While awaiting his death, Bukharin wrote prolifically. He considered Philosophical Arabesques as the most important of his prison writings. In its pages, he covers the full range of issues in Marxist philosophy—the sources of knowledge, the nature of truth, freedom and necessity, the relationship of Hegelian and Marxist dialectic. The project constitutes a defense of the genuine legacy of Lenin’s Marxism against the use of his memory to legitimate totalitarian power.
Consigned to the Kremlin archives for a half-century after Bukharin’s execution, this work is now being published for the first time in English. It will be an essential reference work for scholars of Marxism and the Russian revolution and a landmark in the history of prison writing.
The scope of this work alone earns it a place alongside that other great Marxist work written in political incarceration, Antonio Gramsciʼs Prison Notebooks … It is a work of real philosophical interest, but also of historical importance since, among other things, it underlines the tragedy of Bukharin as a historical figure.
—Craig Brandist, Radical Philosophy
Forty-nine years old, a condemned man, Bukharin remained ever the intellectual, full of fire and fight for his youthful ideals even as his spirit and life’s work were under assault … Against all odds, Bukharin argued for a restoration of the humanist and democratic potential of the Soviet system, which would stand as the principal bulwark against fascist barbarism … Philosophical Arabesques was Bukharin’s respectful reply to Lenin, at once a defense of Leninist orthodoxy on ontological and epistemological issues and a challenge to the petrified official Marxism of the Stalinists. He believed that what he was doing was extremely valuable and wrote to his wife, “The most important thing is that the philosophical work not be lost. I worked on it for a long time and put a great deal into it; it is a very mature work in comparison to my earlier writings, and, in contrast to them, dialectical from beginning to end.” … Bukharin’s engagement with dialectics as a method—his focus on change and contradiction, on overcoming historically generated social institutions and intellectual practices that have taken on the appearance of natural, fixed, permanent realities—may have an unrecognized relevance more than ever in our one-dimensional present.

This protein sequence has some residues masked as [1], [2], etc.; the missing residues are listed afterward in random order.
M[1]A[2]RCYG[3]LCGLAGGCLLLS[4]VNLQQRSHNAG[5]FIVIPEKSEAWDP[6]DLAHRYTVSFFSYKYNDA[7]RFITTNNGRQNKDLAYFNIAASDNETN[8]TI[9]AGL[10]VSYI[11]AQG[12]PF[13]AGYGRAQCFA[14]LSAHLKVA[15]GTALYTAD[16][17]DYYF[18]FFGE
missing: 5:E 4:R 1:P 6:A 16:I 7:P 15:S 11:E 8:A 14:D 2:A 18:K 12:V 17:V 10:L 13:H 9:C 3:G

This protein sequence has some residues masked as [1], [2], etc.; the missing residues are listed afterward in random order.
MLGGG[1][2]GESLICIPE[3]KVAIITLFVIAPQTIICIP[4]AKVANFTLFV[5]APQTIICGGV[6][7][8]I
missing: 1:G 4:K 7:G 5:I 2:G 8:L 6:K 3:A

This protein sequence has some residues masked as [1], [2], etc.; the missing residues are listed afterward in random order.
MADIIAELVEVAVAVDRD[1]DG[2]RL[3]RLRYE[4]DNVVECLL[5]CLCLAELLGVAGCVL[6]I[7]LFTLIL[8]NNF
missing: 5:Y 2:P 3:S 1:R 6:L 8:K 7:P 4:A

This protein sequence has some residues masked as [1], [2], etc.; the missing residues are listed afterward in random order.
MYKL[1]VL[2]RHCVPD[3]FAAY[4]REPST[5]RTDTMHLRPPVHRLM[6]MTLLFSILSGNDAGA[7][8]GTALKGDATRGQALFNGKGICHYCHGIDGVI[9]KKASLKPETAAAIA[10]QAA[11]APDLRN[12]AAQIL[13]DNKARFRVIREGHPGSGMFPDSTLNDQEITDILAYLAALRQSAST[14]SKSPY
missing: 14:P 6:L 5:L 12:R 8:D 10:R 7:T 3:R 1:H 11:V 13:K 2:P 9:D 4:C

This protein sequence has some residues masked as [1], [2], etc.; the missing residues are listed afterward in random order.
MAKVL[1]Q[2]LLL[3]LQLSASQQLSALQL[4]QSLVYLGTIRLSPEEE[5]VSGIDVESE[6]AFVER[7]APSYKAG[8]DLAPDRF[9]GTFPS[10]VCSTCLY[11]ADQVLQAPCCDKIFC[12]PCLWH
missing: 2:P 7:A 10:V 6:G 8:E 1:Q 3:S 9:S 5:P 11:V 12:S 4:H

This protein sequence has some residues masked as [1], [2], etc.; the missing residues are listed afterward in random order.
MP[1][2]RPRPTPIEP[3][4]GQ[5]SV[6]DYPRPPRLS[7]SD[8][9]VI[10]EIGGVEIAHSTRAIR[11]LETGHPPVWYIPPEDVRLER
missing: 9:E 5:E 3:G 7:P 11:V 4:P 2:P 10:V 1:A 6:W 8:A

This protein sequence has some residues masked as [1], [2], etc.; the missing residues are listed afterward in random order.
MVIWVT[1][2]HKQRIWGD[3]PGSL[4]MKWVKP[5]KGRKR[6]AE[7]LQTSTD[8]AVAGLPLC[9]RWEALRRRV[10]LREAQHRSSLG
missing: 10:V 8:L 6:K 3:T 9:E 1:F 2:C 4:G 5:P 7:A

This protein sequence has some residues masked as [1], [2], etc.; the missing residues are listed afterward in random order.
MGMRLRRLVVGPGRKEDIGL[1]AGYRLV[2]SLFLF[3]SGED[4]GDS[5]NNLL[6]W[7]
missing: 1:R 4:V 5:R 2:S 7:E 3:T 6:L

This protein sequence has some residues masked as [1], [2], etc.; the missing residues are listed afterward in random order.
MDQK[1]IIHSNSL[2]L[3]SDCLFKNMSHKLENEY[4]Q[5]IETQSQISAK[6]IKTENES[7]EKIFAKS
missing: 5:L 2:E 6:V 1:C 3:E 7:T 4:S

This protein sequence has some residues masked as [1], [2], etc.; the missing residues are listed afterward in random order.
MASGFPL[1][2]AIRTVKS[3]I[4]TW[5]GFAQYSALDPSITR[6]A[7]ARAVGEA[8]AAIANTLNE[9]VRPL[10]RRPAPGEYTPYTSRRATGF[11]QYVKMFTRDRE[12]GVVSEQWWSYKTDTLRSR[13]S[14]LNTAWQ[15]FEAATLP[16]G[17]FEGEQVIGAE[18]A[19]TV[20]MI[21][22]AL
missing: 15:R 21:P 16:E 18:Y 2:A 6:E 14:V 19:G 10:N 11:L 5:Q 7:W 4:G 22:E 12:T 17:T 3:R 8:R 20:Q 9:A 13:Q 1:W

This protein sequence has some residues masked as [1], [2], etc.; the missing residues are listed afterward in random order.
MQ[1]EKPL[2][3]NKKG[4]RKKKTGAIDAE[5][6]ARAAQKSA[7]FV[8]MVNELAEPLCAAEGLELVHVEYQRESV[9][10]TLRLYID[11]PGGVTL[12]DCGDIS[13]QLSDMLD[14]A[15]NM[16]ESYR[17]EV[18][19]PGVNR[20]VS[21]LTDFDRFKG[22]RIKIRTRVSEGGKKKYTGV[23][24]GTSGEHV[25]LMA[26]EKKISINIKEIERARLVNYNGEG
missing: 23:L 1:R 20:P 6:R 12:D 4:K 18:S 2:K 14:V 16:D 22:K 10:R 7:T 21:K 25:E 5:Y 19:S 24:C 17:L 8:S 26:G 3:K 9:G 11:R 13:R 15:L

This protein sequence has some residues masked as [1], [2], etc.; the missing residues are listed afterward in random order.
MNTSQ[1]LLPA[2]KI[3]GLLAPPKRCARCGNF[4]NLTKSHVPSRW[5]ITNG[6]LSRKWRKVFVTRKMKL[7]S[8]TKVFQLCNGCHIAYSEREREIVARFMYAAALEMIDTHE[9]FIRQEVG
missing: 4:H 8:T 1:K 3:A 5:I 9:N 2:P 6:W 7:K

—Ronald Grigor Suny, The Nation
A highly significant historical document, and anyone interested in the Russian revolution and its fate owes a debt of gratitude to all those who were instrumental in recovering it from secret police archives and making it available in English.
—Lars T. Lih, Science & Society